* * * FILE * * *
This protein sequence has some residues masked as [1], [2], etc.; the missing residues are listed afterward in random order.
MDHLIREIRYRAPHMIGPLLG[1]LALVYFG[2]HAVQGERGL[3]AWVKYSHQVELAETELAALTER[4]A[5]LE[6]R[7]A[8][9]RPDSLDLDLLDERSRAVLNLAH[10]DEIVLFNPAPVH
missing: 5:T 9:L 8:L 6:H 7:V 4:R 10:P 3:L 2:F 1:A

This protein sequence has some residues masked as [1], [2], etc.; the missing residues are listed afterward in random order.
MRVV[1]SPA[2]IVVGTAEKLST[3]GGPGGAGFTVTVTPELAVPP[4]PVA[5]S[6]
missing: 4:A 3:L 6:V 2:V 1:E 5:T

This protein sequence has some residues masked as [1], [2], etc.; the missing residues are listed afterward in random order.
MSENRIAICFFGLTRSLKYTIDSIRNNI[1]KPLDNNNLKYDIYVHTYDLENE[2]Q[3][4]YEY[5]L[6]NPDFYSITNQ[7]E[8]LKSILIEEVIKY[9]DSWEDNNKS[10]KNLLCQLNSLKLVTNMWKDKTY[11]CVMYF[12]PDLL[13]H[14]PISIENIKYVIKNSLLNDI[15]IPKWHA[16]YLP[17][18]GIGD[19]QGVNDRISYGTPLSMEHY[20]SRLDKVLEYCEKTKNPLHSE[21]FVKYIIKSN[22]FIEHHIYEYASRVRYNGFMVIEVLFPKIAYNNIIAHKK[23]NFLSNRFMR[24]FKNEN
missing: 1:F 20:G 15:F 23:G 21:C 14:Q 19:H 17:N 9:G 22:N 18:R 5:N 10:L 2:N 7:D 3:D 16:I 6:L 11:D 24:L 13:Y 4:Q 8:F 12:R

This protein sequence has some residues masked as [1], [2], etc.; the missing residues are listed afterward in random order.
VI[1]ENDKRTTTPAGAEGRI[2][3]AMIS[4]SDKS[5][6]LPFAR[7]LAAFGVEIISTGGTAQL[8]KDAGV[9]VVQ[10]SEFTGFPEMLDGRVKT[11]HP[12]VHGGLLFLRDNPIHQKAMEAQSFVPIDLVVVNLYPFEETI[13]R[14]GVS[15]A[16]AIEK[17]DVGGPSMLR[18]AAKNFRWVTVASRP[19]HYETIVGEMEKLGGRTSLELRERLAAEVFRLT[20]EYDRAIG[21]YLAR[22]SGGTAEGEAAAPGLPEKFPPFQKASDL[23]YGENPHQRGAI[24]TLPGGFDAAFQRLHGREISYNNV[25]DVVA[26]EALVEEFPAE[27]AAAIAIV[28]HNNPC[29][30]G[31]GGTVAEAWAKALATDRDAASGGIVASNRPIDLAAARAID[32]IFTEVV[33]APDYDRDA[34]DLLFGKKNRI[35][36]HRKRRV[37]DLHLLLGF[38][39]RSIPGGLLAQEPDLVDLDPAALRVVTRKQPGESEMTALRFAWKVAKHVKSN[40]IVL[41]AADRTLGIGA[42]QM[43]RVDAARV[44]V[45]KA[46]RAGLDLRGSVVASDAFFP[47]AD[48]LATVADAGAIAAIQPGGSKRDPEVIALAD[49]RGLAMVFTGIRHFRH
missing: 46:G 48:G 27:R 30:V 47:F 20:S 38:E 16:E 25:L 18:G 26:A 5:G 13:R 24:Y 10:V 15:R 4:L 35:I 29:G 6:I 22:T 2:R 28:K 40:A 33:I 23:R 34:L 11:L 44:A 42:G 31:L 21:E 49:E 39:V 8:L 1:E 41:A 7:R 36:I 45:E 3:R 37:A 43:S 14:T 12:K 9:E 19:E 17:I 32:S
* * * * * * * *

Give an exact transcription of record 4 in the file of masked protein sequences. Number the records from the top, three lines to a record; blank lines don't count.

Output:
This protein sequence has some residues masked as [1], [2], etc.; the missing residues are listed afterward in random order.
VI[1]ENDKRTTTPAGAEGRI[2][3]AMIS[4]SDKS[5][6]LPFAR[7]LAAFGVEIISTGGTAQL[8]KDAGV[9]VVQ[10]SEFTGFPEMLDGRVKT[11]HP[12]VHGGLLFLRDNPIHQKAMEAQSFVPIDLVVVNLYPFEETI[13]R[14]GVS[15]A[16]AIEK[17]DVGGPSMLR[18]AAKNFRWVTVASRP[19]HYETIVGEMEKLGGRTSLELRERLAAEVFRLT[20]EYDRAIG[21]YLAR[22]SGGTAEGEAAAPGLPEKFPPFQKASDL[23]YGENPHQRGAI[24]TLPGGFDAAFQRLHGREISYNNV[25]DVVA[26]EALVEEFPAE[27]AAAIAIV[28]HNNPC[29][30]G[31]GGTVAEAWAKALATDRDAASGGIVASNRPIDLAAARAID[32]IFTEVV[33]APDYDRDA[34]DLLFGKKNRI[35][36]HRKRRV[37]DLHLLLGF[38][39]RSIPGGLLAQEPDLVDLDPAALRVVTRKQPGESEMTALRFAWKVAKHVKSN[40]IVL[41]AADRTLGIGA[42]QM[43]RVDAARV[44]V[45]KA[46]RAGLDLRGSVVASDAFFP[47]AD[48]LATVADAGAIAAIQPGGSKRDPEVIALAD[49]RGLAMVFTGIRHFRH
missing: 46:G 48:G 27:R 30:V 47:F 20:S 38:E 16:E 25:L 18:G 26:A 5:G 13:R 24:Y 10:V 15:R 4:L 35:I 29:G 6:I 22:T 2:R 28:K 40:A 33:I 23:R 34:L 11:L 44:A 42:G 31:L 21:E 49:E 39:V 8:L 1:E 41:A 7:R 36:I 45:E 3:R 37:A 43:S 14:T 12:K 9:E 19:E 17:I 32:S